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62 comments on the article “Wildcat General Strike”

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Damien Lavizzo

@ the people saying "OMG THEY WANT TO END CAPITALISM"

I don't think I read the words "end capitalism" anywhere on this site. All I see is a group trying to educate people about lazy, wasteful spending. Advertising would have you believe that every dollar you spend gets you that closer to the "perfect" life you see in their ads. There are a lot of people out there that don't put a lot of thought into the things they buy as a result of this. Rather than creativity and compassion driving our consumer markets, sheer profit margins are running our lives. Talk about "consumer driven economies" to the vast numbers of unemployed people in states like California or New York. I'd be surprised if they didn't punch you in the face. Try telling them that "spending more is the key to bringing back the economy" when they can barely put food on the table because some bank, retail chain, or fast food company decided they needed to "tighten the belt" and "cut costs" by laying people off.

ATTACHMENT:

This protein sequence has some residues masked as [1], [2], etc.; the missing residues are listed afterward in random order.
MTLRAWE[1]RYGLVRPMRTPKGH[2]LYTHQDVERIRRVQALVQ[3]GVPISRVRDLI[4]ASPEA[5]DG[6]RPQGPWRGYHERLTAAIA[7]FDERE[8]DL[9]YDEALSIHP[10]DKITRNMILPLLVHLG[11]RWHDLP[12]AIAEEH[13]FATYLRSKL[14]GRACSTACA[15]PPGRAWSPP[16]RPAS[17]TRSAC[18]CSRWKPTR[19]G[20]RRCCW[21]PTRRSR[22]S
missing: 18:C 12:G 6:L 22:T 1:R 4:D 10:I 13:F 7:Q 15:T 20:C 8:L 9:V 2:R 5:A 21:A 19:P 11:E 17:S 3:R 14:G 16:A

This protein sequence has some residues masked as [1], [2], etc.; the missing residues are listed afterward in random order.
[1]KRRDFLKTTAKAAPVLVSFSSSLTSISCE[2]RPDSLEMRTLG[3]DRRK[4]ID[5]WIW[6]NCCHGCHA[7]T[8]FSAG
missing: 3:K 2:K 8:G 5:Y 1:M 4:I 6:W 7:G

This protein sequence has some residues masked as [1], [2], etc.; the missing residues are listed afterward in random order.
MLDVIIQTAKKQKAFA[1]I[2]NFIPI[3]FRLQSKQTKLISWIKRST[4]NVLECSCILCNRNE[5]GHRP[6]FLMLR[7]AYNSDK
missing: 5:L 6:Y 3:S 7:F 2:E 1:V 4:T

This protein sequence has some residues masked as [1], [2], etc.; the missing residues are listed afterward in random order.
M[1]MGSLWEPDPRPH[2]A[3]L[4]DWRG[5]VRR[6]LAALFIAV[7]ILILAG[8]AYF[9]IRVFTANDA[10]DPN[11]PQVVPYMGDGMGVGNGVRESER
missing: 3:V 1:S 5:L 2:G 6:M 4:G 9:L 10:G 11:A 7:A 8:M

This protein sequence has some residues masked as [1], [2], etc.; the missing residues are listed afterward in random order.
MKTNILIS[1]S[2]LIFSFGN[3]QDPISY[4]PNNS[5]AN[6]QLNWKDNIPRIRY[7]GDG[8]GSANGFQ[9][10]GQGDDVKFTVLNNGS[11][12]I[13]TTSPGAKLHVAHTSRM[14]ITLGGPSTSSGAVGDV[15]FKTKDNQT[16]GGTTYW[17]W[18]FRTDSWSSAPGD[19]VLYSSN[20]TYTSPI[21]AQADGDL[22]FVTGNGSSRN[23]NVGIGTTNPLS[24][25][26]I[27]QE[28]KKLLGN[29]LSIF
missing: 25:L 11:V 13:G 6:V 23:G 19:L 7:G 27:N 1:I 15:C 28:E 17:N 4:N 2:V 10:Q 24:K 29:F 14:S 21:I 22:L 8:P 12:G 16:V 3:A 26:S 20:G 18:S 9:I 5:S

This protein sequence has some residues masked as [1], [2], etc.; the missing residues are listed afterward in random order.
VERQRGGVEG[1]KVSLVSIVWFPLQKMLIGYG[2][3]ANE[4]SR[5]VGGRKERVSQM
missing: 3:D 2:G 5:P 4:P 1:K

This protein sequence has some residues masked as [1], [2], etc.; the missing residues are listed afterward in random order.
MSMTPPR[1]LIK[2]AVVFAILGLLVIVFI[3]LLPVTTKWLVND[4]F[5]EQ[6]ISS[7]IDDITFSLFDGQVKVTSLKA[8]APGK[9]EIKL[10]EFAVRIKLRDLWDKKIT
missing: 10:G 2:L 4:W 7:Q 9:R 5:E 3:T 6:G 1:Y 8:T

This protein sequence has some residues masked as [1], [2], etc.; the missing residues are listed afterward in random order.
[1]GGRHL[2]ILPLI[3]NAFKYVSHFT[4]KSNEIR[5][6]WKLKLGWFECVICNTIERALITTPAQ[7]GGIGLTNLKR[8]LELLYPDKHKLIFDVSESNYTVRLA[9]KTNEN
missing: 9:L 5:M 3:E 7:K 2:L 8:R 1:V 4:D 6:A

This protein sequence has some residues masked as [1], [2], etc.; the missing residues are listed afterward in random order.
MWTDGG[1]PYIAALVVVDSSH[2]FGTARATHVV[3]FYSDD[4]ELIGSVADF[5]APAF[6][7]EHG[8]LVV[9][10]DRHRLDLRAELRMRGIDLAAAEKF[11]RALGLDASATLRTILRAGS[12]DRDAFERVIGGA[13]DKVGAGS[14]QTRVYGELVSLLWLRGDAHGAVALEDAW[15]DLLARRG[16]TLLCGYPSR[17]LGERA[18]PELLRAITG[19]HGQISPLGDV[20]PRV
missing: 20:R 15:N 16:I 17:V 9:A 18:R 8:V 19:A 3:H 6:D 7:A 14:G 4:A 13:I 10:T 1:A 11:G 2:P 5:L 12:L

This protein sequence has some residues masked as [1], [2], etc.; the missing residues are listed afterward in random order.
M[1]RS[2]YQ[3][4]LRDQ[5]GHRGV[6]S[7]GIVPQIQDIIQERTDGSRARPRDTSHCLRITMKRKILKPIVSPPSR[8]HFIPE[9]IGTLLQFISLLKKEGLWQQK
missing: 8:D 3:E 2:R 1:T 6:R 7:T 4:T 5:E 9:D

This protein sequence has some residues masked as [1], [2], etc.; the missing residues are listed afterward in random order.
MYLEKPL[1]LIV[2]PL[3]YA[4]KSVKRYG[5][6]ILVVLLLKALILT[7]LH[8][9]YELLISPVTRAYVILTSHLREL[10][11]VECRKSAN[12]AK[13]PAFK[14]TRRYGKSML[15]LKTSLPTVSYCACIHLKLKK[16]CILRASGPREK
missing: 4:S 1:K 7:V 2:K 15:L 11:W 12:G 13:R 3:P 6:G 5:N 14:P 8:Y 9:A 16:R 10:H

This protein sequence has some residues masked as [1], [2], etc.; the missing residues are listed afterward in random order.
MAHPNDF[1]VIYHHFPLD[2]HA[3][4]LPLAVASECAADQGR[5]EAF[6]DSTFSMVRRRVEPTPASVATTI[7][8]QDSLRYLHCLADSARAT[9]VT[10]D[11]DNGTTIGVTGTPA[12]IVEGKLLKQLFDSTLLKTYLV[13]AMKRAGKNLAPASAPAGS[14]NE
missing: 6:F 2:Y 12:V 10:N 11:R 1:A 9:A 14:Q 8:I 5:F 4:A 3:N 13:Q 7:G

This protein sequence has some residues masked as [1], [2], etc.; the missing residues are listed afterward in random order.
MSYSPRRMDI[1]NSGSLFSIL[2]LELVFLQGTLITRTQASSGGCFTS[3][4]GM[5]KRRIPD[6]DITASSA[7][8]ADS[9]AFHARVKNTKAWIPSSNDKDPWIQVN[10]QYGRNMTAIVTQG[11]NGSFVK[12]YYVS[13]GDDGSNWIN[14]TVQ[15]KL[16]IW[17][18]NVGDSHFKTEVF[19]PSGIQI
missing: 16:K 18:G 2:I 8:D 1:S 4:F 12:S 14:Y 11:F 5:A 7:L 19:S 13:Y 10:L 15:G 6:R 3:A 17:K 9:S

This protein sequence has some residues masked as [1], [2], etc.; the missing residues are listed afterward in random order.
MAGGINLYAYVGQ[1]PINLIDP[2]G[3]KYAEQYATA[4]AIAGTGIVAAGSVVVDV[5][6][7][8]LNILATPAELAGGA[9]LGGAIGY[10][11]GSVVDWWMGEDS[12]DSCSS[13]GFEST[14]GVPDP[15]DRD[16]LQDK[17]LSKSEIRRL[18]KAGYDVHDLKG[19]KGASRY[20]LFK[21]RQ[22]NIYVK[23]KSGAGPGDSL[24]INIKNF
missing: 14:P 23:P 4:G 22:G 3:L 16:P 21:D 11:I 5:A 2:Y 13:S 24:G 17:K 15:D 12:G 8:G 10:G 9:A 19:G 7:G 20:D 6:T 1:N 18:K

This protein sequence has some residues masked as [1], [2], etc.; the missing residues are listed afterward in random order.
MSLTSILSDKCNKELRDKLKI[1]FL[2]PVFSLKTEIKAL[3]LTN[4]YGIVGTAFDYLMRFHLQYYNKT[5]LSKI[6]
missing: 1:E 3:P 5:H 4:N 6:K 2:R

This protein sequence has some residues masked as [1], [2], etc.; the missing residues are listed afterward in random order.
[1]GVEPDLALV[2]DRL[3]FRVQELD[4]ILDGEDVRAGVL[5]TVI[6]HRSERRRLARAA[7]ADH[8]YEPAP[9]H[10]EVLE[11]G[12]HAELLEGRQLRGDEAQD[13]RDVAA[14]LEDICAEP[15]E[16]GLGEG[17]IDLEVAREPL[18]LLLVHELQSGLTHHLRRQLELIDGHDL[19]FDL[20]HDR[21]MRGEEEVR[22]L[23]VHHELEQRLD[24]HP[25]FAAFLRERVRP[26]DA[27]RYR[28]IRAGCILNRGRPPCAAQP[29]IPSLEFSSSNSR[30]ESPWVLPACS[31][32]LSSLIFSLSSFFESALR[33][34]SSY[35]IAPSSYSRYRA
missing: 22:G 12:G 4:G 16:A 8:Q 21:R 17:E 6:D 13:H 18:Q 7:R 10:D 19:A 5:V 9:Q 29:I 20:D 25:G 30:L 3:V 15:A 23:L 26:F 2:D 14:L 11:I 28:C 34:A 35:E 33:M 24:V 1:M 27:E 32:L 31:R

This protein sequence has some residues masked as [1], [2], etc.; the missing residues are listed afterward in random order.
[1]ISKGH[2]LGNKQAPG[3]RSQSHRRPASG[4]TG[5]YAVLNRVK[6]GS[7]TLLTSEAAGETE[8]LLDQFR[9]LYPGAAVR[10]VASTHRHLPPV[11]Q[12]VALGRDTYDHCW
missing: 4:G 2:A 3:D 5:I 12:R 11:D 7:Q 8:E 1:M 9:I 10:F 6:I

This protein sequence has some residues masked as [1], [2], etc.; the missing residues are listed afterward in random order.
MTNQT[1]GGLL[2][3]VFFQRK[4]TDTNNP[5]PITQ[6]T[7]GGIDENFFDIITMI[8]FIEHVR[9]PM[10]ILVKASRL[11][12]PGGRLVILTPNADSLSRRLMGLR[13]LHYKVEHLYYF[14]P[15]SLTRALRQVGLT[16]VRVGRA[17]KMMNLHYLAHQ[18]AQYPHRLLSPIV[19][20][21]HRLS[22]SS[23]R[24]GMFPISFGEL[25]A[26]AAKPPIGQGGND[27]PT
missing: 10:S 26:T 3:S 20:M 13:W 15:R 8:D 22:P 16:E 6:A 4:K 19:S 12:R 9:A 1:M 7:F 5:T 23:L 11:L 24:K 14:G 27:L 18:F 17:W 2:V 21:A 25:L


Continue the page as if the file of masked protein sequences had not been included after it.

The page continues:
I really will never understand people that leap to the defense of the very companies and corporations that are solely interested in coming up with more efficient ways of getting your money out of your pocket. The problem is our mode of thinking, really, not "capitalism" itself. The problem being that advertising has convinced us that everything good in life costs money, and that if you don't have a lot of it, you aren't really living. People in general seem to take little pleasure - indeed, little interest - in all the simple pleasures you can enjoy for free or for very little. So, in trying to change that thinking, I don't think there's anything wrong with calling for a "Buy Nothing Day". Even if the only effect is to open a dialogue just like this one, I think the notion has succeeded.

Damien Lavizzo

@ the people saying "OMG THEY WANT TO END CAPITALISM"